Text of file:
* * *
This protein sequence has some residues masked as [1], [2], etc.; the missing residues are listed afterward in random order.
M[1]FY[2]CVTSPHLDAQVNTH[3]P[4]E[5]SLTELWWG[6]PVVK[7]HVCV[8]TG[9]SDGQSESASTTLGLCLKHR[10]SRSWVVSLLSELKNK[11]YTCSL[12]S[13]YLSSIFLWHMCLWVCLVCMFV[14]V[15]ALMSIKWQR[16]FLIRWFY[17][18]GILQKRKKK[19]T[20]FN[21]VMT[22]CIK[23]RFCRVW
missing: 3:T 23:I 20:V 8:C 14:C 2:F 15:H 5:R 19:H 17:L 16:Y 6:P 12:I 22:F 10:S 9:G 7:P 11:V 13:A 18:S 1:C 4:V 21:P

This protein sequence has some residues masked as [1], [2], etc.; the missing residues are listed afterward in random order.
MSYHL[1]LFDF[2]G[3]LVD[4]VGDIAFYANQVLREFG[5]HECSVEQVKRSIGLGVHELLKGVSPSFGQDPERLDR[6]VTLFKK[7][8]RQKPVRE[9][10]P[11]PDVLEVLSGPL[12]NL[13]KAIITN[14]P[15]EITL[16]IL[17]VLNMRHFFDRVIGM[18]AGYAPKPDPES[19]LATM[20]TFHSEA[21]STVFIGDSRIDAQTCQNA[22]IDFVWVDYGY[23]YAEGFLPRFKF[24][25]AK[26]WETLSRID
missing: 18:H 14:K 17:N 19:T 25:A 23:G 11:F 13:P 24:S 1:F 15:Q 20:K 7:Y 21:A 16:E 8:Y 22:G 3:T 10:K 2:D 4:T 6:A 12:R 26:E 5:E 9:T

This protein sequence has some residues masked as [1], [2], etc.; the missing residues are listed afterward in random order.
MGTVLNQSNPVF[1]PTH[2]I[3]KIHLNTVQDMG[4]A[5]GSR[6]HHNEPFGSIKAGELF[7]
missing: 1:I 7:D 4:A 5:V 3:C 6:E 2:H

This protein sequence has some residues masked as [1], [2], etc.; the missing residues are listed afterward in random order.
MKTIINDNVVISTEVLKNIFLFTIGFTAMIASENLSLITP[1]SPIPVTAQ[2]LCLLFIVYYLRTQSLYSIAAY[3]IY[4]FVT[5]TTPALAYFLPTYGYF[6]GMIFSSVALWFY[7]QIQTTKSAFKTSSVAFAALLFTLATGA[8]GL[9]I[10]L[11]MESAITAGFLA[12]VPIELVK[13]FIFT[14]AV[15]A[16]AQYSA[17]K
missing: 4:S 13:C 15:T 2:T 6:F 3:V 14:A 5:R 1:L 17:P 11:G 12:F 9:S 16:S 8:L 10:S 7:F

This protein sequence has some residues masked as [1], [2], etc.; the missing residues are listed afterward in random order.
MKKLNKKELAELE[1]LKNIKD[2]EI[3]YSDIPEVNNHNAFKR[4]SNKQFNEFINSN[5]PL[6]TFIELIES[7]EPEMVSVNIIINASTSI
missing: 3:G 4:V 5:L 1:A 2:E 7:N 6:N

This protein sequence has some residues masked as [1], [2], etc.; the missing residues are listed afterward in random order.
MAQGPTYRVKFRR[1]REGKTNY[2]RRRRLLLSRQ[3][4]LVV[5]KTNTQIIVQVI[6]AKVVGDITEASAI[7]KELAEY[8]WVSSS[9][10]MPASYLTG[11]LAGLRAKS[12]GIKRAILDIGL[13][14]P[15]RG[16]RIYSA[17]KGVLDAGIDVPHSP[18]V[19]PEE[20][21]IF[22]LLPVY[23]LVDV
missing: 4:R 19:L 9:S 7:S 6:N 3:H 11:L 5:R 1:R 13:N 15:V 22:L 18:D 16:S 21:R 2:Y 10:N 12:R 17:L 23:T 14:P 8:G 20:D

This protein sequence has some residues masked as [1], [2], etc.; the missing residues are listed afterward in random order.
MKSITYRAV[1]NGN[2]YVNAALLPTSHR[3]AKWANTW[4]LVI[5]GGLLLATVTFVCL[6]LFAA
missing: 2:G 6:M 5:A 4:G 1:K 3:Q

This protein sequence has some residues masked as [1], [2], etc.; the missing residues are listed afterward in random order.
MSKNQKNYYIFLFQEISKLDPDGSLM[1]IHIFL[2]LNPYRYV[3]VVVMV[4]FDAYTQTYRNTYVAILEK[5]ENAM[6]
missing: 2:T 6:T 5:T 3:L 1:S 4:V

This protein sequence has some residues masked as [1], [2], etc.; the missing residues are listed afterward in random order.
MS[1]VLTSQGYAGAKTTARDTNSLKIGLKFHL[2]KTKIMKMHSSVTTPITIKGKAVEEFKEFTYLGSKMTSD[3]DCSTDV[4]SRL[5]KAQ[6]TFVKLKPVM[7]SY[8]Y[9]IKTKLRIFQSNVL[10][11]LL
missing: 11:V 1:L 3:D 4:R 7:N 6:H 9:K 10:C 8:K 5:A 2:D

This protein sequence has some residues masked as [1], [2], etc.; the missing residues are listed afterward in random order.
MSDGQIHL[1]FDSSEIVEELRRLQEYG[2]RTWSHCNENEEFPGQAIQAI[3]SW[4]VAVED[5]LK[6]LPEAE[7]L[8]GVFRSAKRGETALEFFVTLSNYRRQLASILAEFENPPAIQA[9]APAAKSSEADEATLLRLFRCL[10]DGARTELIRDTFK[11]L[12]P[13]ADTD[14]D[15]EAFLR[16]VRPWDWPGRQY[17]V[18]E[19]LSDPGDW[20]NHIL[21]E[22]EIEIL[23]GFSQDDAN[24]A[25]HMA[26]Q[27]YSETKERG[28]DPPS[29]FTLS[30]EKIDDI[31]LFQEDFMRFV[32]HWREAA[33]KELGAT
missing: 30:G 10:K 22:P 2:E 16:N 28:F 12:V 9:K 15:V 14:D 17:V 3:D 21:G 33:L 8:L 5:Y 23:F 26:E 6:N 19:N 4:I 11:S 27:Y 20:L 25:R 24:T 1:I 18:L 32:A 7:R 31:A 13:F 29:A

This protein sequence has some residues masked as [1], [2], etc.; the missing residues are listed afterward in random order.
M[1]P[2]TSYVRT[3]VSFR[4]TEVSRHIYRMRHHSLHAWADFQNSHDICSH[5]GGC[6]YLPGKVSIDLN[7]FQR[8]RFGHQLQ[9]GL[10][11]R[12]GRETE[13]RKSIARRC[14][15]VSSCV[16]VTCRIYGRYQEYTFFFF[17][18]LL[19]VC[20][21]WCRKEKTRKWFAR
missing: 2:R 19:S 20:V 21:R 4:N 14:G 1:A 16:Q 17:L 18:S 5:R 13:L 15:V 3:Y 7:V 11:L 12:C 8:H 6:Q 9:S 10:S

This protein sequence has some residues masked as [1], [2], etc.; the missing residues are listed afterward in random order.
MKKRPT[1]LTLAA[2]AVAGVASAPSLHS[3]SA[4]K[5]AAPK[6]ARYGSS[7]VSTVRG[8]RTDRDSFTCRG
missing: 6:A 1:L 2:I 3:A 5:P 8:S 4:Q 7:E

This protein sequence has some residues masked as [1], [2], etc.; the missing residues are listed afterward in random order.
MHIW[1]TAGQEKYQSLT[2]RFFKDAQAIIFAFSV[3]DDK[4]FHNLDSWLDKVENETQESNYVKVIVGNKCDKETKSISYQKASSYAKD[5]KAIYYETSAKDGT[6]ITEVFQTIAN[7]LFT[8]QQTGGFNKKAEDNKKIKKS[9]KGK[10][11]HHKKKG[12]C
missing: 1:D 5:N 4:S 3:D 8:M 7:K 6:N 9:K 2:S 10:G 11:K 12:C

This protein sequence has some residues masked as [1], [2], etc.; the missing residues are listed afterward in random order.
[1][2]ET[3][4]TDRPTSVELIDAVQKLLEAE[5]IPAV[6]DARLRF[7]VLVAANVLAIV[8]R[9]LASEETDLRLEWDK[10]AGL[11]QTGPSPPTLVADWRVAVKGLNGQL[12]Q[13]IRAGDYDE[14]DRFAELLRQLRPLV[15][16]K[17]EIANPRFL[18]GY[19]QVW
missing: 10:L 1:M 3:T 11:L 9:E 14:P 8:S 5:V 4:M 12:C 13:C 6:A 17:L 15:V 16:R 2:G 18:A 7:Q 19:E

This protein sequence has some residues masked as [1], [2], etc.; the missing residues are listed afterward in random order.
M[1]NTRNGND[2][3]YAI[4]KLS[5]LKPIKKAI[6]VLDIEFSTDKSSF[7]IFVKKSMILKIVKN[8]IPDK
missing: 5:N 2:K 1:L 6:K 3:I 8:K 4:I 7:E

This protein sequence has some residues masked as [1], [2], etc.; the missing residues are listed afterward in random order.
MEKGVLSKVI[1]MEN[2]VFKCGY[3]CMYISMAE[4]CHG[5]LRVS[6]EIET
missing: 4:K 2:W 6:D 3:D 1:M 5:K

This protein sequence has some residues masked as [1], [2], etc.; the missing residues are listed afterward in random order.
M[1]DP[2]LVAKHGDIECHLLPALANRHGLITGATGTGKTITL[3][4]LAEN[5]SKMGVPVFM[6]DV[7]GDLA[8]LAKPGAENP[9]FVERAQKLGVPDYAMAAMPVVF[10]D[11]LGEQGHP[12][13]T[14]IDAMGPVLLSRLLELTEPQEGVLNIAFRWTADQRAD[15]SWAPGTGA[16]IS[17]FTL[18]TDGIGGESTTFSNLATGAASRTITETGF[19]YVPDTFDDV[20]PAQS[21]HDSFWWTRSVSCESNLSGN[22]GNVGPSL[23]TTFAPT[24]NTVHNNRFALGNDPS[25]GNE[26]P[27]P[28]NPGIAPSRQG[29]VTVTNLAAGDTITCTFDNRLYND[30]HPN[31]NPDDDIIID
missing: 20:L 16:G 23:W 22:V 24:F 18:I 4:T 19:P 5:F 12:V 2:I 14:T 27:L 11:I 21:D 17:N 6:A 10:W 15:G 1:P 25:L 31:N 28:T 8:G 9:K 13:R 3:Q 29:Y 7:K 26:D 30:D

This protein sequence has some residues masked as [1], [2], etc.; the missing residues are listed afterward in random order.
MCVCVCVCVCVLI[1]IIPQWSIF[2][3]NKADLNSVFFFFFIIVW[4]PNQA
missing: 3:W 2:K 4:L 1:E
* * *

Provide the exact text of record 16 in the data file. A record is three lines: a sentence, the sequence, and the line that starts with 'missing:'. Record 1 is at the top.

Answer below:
This protein sequence has some residues masked as [1], [2], etc.; the missing residues are listed afterward in random order.
MEKGVLSKVI[1]MEN[2]VFKCGY[3]CMYISMAE[4]CHG[5]LRVS[6]EIET
missing: 4:K 2:W 6:D 3:D 1:M 5:K